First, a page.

News on the state's largest health insurers; the effects of health care reform on coverage; rising premium costs.


A Tale Of 2 Hospital Visits: How The Cost Of Care Can Vary Dramatically Depending On Where You’re Treated

After receiving almost the exact same care at two different hospitals, a patient we're calling Nancy was stunned when she received both bills on the same day. (AP file photo)

After receiving almost the exact same care at two different hospitals, a patient we’re calling Nancy was stunned when she received both bills on the same day. (AP file photo)

The stomach cramp and nausea began one hot Friday evening in August, midway through a vacation on Martha’s Vineyard. The next morning, nearly doubled over in pain, a patient who we’ll call “Nancy” walked gingerly into the emergency room at Martha’s Vineyard Hospital.

Nancy is a 55-year-old former nurse who would prefer not to use her real name because she works with the hospitals in this story.

Even Nancy, who spends hours every day focused on health care costs, would gasp when she saw the bill for this visit.

In the ER, a doctor poked at Nancy’s tender belly and took blood for tests and a urine sample. The doctor ordered a CT scan of Nancy’s abdomen and pelvis, using contrast. It showed bulges, inflammation and thickening in Nancy’s colon. The diagnosis: uncomplicated diverticulitis. Nancy filled a prescription for an antibiotic, took some Advil, and felt better after a few days on a clear liquid diet.

Five weeks later, the diverticulitis monster invaded Nancy’s intestines again. This time she went to an urgent care center closer to home, run by Beth Israel Deaconess Medical Center (BIDMC). A doctor there ordered the same single CT scan of the abdomen and pelvis, again with contrast.

Nancy says the care she received at both places was great. But a month later, when she received the bills and her insurance company’s explanation of benefits for both visits on the same day, she was stunned.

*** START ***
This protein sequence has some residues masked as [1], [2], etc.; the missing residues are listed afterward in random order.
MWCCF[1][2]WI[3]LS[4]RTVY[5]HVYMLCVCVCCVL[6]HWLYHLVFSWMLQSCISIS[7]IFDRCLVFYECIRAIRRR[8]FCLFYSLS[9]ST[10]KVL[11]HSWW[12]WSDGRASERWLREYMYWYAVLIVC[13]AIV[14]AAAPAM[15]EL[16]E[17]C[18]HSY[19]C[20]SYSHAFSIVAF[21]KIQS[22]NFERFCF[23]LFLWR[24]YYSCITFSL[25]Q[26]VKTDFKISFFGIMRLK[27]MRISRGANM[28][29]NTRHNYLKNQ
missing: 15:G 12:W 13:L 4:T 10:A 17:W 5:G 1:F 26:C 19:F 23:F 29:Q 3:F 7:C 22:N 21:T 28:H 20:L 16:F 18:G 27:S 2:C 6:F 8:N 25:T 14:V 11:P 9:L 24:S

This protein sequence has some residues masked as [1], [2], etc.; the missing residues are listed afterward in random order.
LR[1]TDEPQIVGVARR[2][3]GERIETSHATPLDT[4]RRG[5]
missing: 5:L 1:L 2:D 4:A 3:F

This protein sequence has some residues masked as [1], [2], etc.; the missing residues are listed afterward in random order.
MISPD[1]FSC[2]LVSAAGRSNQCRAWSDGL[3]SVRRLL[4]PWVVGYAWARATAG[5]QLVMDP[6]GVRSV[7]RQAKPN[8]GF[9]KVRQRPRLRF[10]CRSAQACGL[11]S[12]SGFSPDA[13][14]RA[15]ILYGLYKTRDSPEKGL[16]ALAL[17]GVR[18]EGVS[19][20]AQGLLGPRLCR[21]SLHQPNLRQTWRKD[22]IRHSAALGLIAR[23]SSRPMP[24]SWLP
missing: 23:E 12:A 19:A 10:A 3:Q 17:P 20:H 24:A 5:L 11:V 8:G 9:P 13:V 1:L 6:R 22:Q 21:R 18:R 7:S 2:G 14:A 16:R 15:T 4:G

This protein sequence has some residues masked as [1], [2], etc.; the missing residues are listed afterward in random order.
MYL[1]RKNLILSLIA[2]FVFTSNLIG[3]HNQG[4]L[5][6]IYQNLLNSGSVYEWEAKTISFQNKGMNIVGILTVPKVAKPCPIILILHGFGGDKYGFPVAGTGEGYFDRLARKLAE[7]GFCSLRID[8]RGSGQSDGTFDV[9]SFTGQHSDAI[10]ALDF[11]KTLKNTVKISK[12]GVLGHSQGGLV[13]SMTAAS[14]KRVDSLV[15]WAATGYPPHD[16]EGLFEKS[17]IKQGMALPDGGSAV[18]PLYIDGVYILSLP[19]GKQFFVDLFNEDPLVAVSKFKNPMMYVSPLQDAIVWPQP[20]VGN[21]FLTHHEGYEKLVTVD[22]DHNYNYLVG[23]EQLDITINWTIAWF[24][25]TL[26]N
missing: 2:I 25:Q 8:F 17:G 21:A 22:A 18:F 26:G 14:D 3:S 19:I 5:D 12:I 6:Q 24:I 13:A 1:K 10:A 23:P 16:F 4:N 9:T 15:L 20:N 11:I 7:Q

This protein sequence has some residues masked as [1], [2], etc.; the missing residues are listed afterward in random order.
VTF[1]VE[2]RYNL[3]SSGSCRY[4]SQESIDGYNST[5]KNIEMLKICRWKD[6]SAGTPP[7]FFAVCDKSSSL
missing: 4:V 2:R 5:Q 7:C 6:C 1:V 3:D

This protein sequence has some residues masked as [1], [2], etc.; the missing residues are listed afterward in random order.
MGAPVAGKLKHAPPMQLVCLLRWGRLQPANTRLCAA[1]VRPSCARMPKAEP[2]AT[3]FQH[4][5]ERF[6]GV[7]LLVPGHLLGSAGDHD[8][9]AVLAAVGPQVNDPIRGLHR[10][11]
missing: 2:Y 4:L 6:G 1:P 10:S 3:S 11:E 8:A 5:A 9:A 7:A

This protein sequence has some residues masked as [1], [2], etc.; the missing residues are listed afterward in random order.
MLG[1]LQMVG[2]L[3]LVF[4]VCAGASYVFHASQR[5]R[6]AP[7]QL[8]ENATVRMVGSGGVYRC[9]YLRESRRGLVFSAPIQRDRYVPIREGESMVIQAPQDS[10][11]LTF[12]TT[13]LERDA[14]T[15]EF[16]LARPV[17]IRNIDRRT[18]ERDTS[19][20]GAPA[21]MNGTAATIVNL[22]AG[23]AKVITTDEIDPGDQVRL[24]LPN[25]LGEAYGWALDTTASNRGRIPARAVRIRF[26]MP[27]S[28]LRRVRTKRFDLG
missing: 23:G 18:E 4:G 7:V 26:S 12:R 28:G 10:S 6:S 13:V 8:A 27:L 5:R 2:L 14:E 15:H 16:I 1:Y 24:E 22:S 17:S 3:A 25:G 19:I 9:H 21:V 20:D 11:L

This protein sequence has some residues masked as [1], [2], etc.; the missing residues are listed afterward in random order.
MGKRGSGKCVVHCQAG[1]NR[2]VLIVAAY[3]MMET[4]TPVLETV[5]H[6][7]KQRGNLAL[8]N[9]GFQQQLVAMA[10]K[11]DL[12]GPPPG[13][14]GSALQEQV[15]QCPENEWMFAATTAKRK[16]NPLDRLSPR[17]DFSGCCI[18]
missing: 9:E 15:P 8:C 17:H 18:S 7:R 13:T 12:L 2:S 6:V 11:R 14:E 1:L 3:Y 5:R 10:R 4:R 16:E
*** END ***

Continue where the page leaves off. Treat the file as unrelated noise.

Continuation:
The explanation of benefits show Blue Cross had paid Martha’s Vineyard Hospital almost seven times what it paid BIDMC’s urgent care center for the same CT scan — $3,888.76 vs. $574.97. Continue reading

Tufts Health Plan CEO Jim Roosevelt Stepping Down

Longtime Tufts Health Plan CEO Jim Roosevelt will step down January 1, the company announced Wednesday.

Roosevelt started at Tufts Health Plan as senior vice president and general counsel in 1999. He was appointed CEO in 2005, and since then has grown the insurer from about 600,000 members to more than one million in both private plans and Tufts-managed Medicare and Medicaid plans.

Roosevelt says he’s leaving Tufts in good financial health, but that there are still challenges to dealing with the cost of health care.

Continue reading


First Step In Better Care For LGBT Patients? Find Out Who They Are

The U.S. Department of Health and Human Services said this week that electronic health records must include options for collecting information about gender identity and sexual orientation.

“This is enormously important for transgender patients,” says Dr. Joshua Safer, associate professor of medicine at Boston University. “Knowing how treatments affect men and women, and people of a certain age, is important information for physicians caring for patients. But right now we can’t know that for transgender patients because their medical records aren’t categorized by the correct gender.”

Fenway Health calls the new requirement “landmark.”

Continue reading

As State Agency Fails To Keep Premiums Flat, What’s Ahead For Cost Control In Mass.

There’s a growing list of warning signs that Massachusetts, despite lots of effort, may be losing the battle to control health care costs.

Last month, the Division of Insurance approved a 6.3 percent increase in the base rate for small businesses.

Then, we heard that Massachusetts came in over the target cap for health care spending last year.